Pentecost, or Whit Sunday as we used to call it in the golden days of my childhood, is a fine day to wear red. Vestments are red on Pentecost Sunday, which I like to think is symbolises the pentecostal fire falling from heaven with the sound of a rushing mighty wind in the second chapter of Acts. No doubt some liturgical pedant will point out that we wear red on all manner of other high days and holidays as well. We will leave such people to their amusements.
There's no obligation for the ordinary pew-fillers to wear red, orange or pink, but some of us like to get into the spirit of the thing. It's a kind of sartorial priesthood of all believers. While I draw the line at turning up in a chasuble, I took the opportunity to wear my most fiery-coloured shirt. Here it is:
You can't really see its full glory, but it's shot silk, and changes colour as it moves. I wore it with white linen trousers (white for 'Whit'). This shirt is actually the only designer garment I own that was not from a charity shop. It's by Paul Smith, and I suspect it would now count as vintage. I was given it in 1997 on the publication of my second novel, by my then editor, Kate Jones. Those of you who knew Kate, who died in 2008, will know how tickled she'd be to think that I'm still wearing this shirt. I haven't quite got out of the habit of thinking I must tell Kate that. I would tell her, for example, that the shirt is now beginning to fall apart, but that I've cunningly mended it with iron-on Vilene penned in with an orange felt-tip. Except that to tell Kate this kind of thing was to prompt yet another sly burst of generosity.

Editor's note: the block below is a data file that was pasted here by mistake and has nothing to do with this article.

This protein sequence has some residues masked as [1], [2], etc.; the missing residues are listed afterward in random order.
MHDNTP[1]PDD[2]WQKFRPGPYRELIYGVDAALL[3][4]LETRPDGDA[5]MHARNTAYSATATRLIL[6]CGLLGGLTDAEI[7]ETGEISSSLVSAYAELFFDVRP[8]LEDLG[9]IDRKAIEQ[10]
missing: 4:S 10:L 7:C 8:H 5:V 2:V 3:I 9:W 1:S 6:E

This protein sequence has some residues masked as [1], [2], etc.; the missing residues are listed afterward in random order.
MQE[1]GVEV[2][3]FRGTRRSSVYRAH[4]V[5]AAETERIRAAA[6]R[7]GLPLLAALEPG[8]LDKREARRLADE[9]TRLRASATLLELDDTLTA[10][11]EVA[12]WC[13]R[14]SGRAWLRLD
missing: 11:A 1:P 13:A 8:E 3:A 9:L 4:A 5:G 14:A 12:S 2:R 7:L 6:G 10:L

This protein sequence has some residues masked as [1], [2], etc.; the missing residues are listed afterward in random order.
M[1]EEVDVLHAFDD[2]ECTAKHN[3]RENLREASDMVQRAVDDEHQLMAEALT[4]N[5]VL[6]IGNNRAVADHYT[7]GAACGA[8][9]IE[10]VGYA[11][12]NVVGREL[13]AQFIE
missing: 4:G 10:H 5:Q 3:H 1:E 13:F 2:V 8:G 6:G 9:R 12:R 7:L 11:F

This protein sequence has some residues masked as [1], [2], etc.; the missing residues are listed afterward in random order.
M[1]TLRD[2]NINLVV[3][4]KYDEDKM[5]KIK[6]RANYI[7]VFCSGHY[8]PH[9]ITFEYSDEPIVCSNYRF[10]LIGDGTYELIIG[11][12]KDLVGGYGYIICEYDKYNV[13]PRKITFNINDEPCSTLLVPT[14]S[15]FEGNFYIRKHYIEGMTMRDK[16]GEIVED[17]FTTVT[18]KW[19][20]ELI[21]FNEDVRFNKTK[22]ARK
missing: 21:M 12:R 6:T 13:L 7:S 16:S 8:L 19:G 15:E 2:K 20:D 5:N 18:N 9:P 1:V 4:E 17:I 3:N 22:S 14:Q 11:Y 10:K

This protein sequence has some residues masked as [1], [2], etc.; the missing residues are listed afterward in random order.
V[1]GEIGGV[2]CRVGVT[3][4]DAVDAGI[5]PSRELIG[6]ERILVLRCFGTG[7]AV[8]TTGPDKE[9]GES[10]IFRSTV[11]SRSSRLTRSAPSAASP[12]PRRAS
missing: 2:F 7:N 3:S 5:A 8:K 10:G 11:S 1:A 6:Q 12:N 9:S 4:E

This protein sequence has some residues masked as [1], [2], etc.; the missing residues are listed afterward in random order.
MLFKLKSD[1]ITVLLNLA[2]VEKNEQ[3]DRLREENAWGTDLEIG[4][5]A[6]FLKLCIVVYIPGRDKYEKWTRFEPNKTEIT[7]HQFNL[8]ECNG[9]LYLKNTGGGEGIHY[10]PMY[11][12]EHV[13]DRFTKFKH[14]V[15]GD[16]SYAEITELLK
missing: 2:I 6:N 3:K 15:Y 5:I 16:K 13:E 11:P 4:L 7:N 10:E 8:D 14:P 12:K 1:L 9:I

Damn, I still miss her. She was an atheist, but she listened with great good humour to my accounts of the life of faith. It was Kate who spotted and bought my first novel, a sprawling 600 page MS which wrestled with the mess of belief and doubt. Sometimes my faith is pretty minimalist thing, resting on not much more that a persistent sense of presence, patchy, but not often completely absent, and never for long. I sometimes think Kate was right. But I hope she wasn't. I hope death was not the end of that long witty, compassionate, just and creative conversation I hadn't finished with back in 2008.